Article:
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Author explores America's fascination with Latin America

BY JESSICA CARBINO | NOVEMBER 10, 2010 7:20 AM

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David Winner normally works on his writing at his New York home in the office he shares with his wife. But when an idea hits, the 46-year-old is ready to capture it, no matter where he is.

This was exactly the case one day when he became so excited about an upcoming novel that he whipped out his tiny netbook and began furiously typing in the middle of a Brooklyn subway station.

That book, The Cannibal of Guadalajara, later won the Gival Press Novel Award in 2009, and it will eventually be turned into a movie. The author will read from the novel at 7 p.m. today at Prairie Lights Books, 15 S. Dubuque St.

"Sometimes, I write essays and the occasional terrible poem, but mostly just fiction," Winner said.
The Cannibal of Guadalajara is about a recently divorced middle-age white Manhattanite, Margaret, who is having an affair with a much younger and troubled Mexican-American man named Dante.

Problems arise when her ex-husband, Alfred, veers out of control in Latin America and threatens to come back to her. Eventually, her troubled lover bares a secret that is gradually revealed as the novel progresses.

"It's also the story of a grand old Mexican family and its demise," Winner said.

Filmmaker Jack Newell had always been interested in the idea of "the traditionally structured family" and people's never-ending search to find one. That's part of the reason he chose to option Winner's novel for a movie upon reading it.

"I feel like we've always built families when we don't have one," Newell said. "The novel is ultimately a hopeful one … it is this sense of community and togetherness and family."

Winner first began writing toward the end of high school. He wrote stories depicting oddball characters around his hometown of Charlottesville, Va. One character was a headmaster of a "hippy-dippy" high school who was obsessed with the idea that people were wearing hats with illegal drugs in them.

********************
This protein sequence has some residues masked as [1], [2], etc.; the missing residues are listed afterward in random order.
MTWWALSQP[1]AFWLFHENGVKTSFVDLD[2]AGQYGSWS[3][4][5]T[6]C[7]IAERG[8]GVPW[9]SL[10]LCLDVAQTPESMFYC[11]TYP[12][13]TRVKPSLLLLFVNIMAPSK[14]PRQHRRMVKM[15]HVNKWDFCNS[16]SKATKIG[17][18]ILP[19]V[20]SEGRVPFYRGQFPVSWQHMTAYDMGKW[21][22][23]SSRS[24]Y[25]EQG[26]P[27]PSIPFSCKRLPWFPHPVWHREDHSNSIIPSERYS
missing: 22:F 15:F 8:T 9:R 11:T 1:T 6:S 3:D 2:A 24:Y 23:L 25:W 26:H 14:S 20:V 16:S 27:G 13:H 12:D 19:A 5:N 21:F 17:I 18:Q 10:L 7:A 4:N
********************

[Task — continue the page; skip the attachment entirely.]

Other ideas and inspiration came from looking hard at the stranger and darker sides of the author's own inner nature and from allowing characters to explore thoughts he himself never would. Walking around Guadalajara gave him specific ideas for the novel.

"When I travel, strange things happen, and I imagine the possibility of even stranger more twisted and funnier things," Winner said. "Those things become fictions."

Cannibal was based on his love of Latin America, which shows through Alfred, who has darkly comic misadventures in Ecuador and Brazil. His experiences are exaggerated, altered versions of Winner's own experiences.

"I had made other attempts at novels, but this was the first one that I think I got right," he said.

He has written and published close to 14 stories over the years. Topics include disgraced corporate executives misbehaving in distant countries and young men trying to rescue Hasidic Jews in Brooklyn.

"I've often tried to write more normal-seeming stories but have never been able to make them work," Winner said.

He was sure he was going to make writing part of his career after college when he moved to New York. While he has written for a long time, he always worked at something else at the same time. He tried out various jobs, from furniture mover to temporary secretary to a "disastrous" stint as an editorial assistant. But when he started teaching at a community college in Tucson, Ariz., while working toward an M.F.A., he found comfort; he realized teaching would be how he would earn his living.

"I've done that ever since," he said.

Though he has other passions in his life — movies, exercising, and teaching being just a few of them — being a writer gives him the greatest joy.

"It's a wonderful experience to be able to create a fictional world and make things happen in it, and later, to have people visit it for a while as they're reading my work," he said.


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